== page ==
Tag Archives: cleaning it up

(in which I am allowed a handful of occurrences)

 

IMG_5235(Serious word nerds, keep reading. The rest of you, go do something productive or take a nap.)

Final combing through of my novel, in hopes it will emerge between portable covers sooner than later.

Meanwhile, there’s a file on my computer called “overused words checklist.” It includes words I use too frequently, & passive or lazy phrases to comb for, such as “very” or “and then.” I consult this oracle when I’m nearing the end of the process. Search/replace/omit (or keep, if they seem to need to be there).

Selected statistics that impress at least me:

  • Just 1 occurrence of the word “tendril.” Because that word is at the top of my list—I used to use is excessively in a previous novel—and it’s apparently my thumbprint.
  • “Very”: Pared down from 30 to 6 “very”s, all of them falling within characters’ dialogue, sounding better left there.
  • “Thought”: pared down from 48 to 19. And zero “thought about”s. !!
  • “Felt”: down from 38 to 8. (And some signify the fabric.)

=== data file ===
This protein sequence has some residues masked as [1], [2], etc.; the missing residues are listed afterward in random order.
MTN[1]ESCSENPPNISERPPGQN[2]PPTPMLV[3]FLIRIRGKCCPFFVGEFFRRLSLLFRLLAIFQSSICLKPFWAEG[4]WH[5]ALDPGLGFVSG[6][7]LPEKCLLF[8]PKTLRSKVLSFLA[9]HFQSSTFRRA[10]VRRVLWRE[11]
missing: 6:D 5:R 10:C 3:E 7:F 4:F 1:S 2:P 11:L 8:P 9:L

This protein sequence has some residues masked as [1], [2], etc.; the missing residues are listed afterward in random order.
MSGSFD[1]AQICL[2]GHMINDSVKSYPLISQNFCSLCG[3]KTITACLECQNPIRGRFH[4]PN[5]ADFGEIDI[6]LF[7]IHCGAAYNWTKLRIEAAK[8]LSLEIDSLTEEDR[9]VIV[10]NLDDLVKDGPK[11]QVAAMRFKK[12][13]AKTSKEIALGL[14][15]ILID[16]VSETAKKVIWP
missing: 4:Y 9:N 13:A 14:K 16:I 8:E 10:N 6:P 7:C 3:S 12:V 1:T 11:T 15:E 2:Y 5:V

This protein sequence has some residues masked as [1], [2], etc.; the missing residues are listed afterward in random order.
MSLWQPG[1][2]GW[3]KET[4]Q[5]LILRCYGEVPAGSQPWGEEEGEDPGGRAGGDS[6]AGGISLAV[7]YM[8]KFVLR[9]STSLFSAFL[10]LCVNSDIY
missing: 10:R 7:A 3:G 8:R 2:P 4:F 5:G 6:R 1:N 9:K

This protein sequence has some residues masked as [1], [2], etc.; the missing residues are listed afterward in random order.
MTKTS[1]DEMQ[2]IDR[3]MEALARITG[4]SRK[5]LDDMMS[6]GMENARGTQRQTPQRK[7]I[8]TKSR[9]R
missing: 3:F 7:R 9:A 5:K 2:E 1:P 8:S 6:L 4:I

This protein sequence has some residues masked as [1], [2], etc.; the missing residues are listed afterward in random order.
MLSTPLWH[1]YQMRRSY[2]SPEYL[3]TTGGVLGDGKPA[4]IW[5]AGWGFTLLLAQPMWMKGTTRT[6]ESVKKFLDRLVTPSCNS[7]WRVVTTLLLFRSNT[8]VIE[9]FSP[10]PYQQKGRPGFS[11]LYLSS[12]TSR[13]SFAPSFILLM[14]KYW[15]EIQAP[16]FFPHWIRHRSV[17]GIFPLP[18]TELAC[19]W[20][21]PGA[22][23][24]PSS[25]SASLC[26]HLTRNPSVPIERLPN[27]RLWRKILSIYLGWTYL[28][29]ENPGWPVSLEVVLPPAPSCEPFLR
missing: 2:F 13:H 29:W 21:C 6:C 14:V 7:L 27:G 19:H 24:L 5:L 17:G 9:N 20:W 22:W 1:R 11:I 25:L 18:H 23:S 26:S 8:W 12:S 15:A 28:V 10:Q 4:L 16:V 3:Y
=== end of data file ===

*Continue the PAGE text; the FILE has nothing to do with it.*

• “Little”: Oy vey! From 64 down to 41. (In case you ever read this novel: I’m sorry. I did what I could do.)
  • “Seem” (and its variants): 54, down to 14! Some of which are parts of other words.
  • “Sigh”/ed: Bonus points for only having 8 occurrences to start with! Hell, I could leave them all in there. But why not pare down. Except I had to add 2 more. Still, 10 of 79,000 words is not that bad. (She sighed.)

 

Winnowing stage directions (trusting the reader)

IMG_9821Often, new writers use extraneous stage directions and phrases that aren’t needed to show characters action. (So do I.) The reason, I think, is similar to my last post: First, the writer needs to see it all happening, in detail. Once that vision is established, however, it’s great to trust the reader to and winnow what’s possibly bloating the sentences.  Here’s an example from my novel:

FIRST VERSION: (I had to figure out where the character was going, and sort of lay it all out, with too much stage business describing what’s happening.)

She stumbled through the fire pit and into the hotel, quietly as she could, and went straight toward the stairs, but was stopped by Mr. Suspenders’ voice from the direction of the kitchen, where there was a light. “Whoever you are, a little help!”

PARED DOWN: (Once I realized I could see it, I pared down.)

She stumbled into the hotel, quietly as possible, and went toward the stairs, but Mr. Suspenders called from the kitchen. “Whoever you are, a little help!”